“The essence of a relationship with a guru or spiritual teacher is love.” “He was like a magnet of love attracting us all. And that love was his real teaching.” Ram Dass
Ram Dass’ life in Polishing the Mirror: How to Live From Your Spiritual Heart (Sounds True, 2014) changed drastically when he met his guru and learned that “Love was his real teaching.” The title of the book reflects that we must “polish” or clear away any internal debris in order to live from our heart, from love. Even though I have never met, seen or heard him, I am profoundly affected by Ram Dass. We have many teachers in our lives that are not spiritual guides or gurus. He is one of mine.
Ram Dass was born Richard Alpert in 1931 and became famous after his association with Timothy O’Leary and their research on drugs in the 60s, when psychedelics were legal. He taught at Harvard before leaving everything to embrace the life of a yogi (a Hindu practitioner of yoga and meditation) and become a follower of his guru, Maharaj-ji. Returning to the US to begin his lifelong spiritual talks, he helped establish the Lama Foundation in Taos, NM along with other foundations and wrote over ten books. He died in 2019, but his legacy survives.
“The relationship between a guru and a chela [devotee] has nothing to do with the intellect whatsoever. You may think you are surrendering, but there is really no choice involved in it. There is just a deep karma unfolding so that you are drawn to the guru when the moment is right.” Ram Dass
Ram Dass was visiting India, intending to further pursue his interest in Buddhism when he was surprised to encounter and then follow Maharaj-ji. He describes how he had no interest in Hinduism, or a guru, until he was overwhelmed with the total unconditional love of Maharaji-ji.
His interactions with his guru often border on humorous, amidst Ram Dass’ continual funny comments on life and learning. In 1997 he suffered a stroke and in the first few months, he questioned whether or not his guru had “been out to lunch” when that happened. Having a guru does not stop bad things from happening. Guides help with providing and encouraging learning lessons, not with catering to desires. Ram Dass understood that, of course. Even after Maharaj-ji’s death, Ram Dass describes their ongoing relationship: “It’s just hanging out with this incredible being of love, of consciousness, of presence. It is a way of opening myself to those qualities.”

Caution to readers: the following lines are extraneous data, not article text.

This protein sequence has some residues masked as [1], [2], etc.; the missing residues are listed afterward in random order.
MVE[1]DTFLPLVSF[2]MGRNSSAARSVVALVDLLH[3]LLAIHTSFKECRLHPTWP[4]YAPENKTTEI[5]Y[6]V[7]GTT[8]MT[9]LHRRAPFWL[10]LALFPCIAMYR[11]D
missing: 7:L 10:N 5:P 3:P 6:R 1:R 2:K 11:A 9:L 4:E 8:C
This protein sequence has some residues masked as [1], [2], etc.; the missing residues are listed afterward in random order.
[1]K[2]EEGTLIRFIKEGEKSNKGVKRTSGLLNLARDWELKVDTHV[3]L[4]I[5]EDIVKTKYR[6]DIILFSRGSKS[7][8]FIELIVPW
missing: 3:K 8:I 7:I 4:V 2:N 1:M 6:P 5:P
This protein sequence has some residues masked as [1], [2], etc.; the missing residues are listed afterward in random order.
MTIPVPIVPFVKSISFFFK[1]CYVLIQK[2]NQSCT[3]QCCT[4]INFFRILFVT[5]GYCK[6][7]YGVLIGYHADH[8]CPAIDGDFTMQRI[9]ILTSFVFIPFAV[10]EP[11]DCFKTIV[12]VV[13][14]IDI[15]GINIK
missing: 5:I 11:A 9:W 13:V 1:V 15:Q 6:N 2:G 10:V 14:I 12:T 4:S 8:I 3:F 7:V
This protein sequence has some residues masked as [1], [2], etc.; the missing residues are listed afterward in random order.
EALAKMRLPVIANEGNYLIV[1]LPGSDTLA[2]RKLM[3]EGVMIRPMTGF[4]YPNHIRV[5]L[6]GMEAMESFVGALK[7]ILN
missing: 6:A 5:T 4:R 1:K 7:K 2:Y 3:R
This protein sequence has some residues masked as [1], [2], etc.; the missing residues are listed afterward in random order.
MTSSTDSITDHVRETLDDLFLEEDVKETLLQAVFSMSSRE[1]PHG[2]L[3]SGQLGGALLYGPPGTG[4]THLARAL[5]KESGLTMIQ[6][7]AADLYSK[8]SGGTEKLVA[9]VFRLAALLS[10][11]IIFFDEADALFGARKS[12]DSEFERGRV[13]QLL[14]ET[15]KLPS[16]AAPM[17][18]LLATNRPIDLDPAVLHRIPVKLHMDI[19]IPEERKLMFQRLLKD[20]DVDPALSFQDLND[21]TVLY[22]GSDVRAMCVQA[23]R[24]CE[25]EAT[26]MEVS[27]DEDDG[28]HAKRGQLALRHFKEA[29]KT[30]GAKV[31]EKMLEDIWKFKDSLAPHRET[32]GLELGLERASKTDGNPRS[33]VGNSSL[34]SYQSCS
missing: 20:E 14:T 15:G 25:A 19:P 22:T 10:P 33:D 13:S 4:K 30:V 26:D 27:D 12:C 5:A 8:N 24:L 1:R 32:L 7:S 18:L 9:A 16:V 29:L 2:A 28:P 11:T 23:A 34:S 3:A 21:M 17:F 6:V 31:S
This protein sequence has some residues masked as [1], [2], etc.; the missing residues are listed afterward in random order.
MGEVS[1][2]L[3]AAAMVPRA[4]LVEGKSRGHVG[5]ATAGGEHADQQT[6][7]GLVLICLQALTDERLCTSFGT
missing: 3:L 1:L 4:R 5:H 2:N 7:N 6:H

“It’s a process of surrendering to the place of unconditional love.” Ram Dass
I have a spiritual teacher and understand “surrendering to the place of unconditional love.” My teacher, however, is not nor ever has been on earth. In fact, he is a dragon, a reminder that our spiritual teachers come in surprising packages and rarely show up how, when or where we expect them. Not everyone has a guide, or guru, nor is it necessary. If you do, there are no words to describe the spiritual connection. My experience is similar to what Ram Dass describes, that feeling of overwhelming unconditional love. Ram Dass’ interactions with his guru helped me more than I can express. Having never read anyone’s detailed experience with a guru/teacher before, I am blessed to have his words help me.
Another aspect of “surrendering to the place of unconditional love” is accepting oneself with any faults or negative past actions, perceived or actual. Without realizing, I had been carrying some residual pain from a past life, where I was a slave in a chain-gang working on some type of pyramid, at least that is my memory retrieved in a self-hypnosis session. I was treated as if I had no value, even though I knew at the time that I acted honorably as a slave helping the others around me, the only bit of integrity possible. But my life ended with a kick to my side by one of the slave drivers. That act symbolized his total disdain for me as not being worthy of his time or attention. I died with a lack of self-respect, only to revisit those emotions in this lifetime. I understand now that I had to experience them again. In my previous post, “The Severity of our Predicament,” I discuss healing wounds in order to transform. Here, we are encouraged to “polish the mirror,” or release old hurts to see more clearly. Ram Dass and Maharaj-ji teach unconditional love and that we are all worthy, which is what my spiritual teacher wraps around me continually.
“Instead of doing it for a reward or a result, you do your work as an offering, out of love for God.” Ram Dass
Our chosen job or career is not important. How we do that work is significant. This opens us to the idea of non attachment, a Buddhist concept that I never quite understood. How can we not care about outcomes? Being older and retired helps me grasp the concept of not focusing on results. Now, writing a blog is no longer about how popular, how many readers or how much financial gain. Writing is simply doing the task as “an offering, out of love for God.”
“As long as you have some desire about how you think it ought to be, you can’t hear how it is.” Ram Dass
Maharaja-ji taught Ram Dass to see everything as perfection, since everything happens according to a divine plan. Reading Maharaji-ji’s words helped me understand the bigger picture, a more encompassing agenda. I find myself repeating “This is perfection,” as I am beginning to understand the depth and strength of that statement.
“God is in Everything.” Maharaja-ji